Odd as it may sound, one of the most annoying things when wearing incontinence products is that your skin will eventually feel and become dry. One wouldn’t think it, things being that at times you quite literally have a swamp wrapped around your bum when the diaper is full to the brim, but the fact remains – the chemical composition of urine can have ill effects just like the cotton bud like nature of the absorbent pad and its ingredients can rub off that thin layer of skin grease and suck your skin dry. Personally that’s one of the biggest gripes for me. I don’t mean to be offensive and vulgar, but honestly, on some days may scrotum itches so much, I could scratch my balls until they bleed because of this. It’s like I got a burn down there from sitting too long on hot sand. ;-)
Repairing Wounds and avoiding them
When wearing diapers or other incontinence products you’re at constant risk of suffering skin damage. From minor abrasions to paper cuts to things like inflamed hair follicles there’s a million things that can happen. Some of that can have further consequences like serious bacterial or fungal infections. Therefore you will need to help your skin out to heal faster or be strong enough to be less sensitive to these things in the first place.
Treating dermal Infections and Skin Diseases
As a direct conclusion from the previous point using specific skincare products can actually mitigate some of the effects of serious infections or chronic skin illnesses like Psoriasis. I for instance regularly suffer from recurring episodes of Tinea versicolor due to the corticoids weakening my skin’s immune barrier. Naturally in addition to specific medical creams and ointments as a treatment, complementary procedures would mean that you at least not spread the contaminants further by literally washing and wiping them off as best as you can.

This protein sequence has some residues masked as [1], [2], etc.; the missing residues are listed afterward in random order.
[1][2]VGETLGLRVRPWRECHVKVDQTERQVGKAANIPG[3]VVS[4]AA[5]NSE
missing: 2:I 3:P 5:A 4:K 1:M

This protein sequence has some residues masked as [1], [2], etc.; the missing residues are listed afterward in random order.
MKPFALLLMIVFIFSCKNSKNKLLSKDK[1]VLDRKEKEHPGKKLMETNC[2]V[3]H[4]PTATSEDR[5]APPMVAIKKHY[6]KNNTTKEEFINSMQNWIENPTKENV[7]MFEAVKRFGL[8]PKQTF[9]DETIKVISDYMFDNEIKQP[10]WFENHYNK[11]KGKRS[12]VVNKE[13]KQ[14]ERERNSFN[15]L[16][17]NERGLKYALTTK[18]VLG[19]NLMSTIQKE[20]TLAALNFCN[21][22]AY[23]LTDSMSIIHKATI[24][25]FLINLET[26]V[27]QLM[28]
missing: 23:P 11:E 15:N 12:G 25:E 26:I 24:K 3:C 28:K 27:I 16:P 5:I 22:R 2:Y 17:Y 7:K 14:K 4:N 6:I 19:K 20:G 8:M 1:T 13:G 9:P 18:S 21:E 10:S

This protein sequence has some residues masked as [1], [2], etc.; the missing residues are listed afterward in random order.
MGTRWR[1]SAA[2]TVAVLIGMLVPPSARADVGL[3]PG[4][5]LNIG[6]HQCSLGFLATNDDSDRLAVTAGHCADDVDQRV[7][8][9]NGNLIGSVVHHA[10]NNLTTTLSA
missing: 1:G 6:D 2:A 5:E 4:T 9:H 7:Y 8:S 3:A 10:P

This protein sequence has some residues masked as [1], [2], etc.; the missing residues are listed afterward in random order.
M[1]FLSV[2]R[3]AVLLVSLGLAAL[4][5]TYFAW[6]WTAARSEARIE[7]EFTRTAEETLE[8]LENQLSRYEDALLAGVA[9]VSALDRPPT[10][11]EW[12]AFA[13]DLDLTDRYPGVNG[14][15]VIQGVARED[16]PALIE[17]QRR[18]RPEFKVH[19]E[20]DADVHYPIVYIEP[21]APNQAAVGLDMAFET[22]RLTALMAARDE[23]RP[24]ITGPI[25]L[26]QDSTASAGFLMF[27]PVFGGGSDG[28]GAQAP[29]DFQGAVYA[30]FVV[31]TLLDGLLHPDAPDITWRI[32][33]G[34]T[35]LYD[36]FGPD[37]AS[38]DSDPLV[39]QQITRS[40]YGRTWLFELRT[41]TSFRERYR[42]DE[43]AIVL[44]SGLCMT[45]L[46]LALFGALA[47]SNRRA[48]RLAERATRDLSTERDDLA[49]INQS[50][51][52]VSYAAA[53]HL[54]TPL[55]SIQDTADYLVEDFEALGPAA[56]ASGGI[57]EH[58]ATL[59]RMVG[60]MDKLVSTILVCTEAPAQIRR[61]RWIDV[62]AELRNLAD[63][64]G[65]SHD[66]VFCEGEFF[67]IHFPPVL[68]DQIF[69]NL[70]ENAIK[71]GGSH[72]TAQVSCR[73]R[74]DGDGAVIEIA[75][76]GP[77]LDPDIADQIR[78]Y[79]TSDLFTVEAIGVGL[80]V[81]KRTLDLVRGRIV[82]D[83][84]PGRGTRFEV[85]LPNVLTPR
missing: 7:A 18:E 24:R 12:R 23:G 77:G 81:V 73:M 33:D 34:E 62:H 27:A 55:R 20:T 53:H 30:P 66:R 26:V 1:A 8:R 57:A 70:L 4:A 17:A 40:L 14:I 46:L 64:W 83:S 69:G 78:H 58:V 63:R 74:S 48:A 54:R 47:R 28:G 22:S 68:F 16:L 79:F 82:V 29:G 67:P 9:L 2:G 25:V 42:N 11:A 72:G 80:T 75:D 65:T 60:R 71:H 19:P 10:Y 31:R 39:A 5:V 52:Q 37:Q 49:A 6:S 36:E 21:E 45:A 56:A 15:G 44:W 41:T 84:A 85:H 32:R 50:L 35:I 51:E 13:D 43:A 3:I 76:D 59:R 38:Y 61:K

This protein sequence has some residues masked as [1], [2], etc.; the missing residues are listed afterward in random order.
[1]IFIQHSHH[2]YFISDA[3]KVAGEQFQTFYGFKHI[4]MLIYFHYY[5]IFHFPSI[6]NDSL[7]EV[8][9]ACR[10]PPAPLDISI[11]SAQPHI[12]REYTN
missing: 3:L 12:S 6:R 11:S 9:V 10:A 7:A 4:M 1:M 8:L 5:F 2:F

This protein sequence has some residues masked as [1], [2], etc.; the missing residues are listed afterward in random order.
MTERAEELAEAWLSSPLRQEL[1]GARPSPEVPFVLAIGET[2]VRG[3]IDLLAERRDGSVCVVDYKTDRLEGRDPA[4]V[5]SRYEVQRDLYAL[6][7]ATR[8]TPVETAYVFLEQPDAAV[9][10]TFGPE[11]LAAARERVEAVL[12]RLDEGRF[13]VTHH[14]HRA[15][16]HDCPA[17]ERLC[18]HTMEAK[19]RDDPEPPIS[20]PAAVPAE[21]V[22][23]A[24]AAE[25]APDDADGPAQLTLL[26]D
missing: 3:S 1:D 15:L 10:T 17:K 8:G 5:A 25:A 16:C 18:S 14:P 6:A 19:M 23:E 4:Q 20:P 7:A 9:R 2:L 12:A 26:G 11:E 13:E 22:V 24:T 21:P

Deriving from the reasons there are clear steps and procedures that determine the nature of products to use and the order in which to use them. These are three universal steps that can easily be remembered and I will add some additional notes where appropriate (and to sort the jumble I made in the previous when I was writing down things in the order they sprang to my mind). ;-)
Before you can even begin to think of going fancy, things always start with removing everything that might get in the way, be that sweat, urine and fecal remnants, bacteria and fungae, epidermal cell debris, leftover substances from previous skin treatments, rubbed of microscopic (or not so microscopic) parts and fibers from your clothes, underwear or diapers. That is to say, you always start with a clean slate.
Aside from the obvious of this being a self-serving argument there is another important reason: Just like in chemistry class you always start out with clean vessels to avoid an unpredictable outcome of your experiment, you will want to avoid unexpected interactions of different skincare products. This becomes especially important if you use multiple products from different vendors or are in a phase where you are trying things to find the best combination.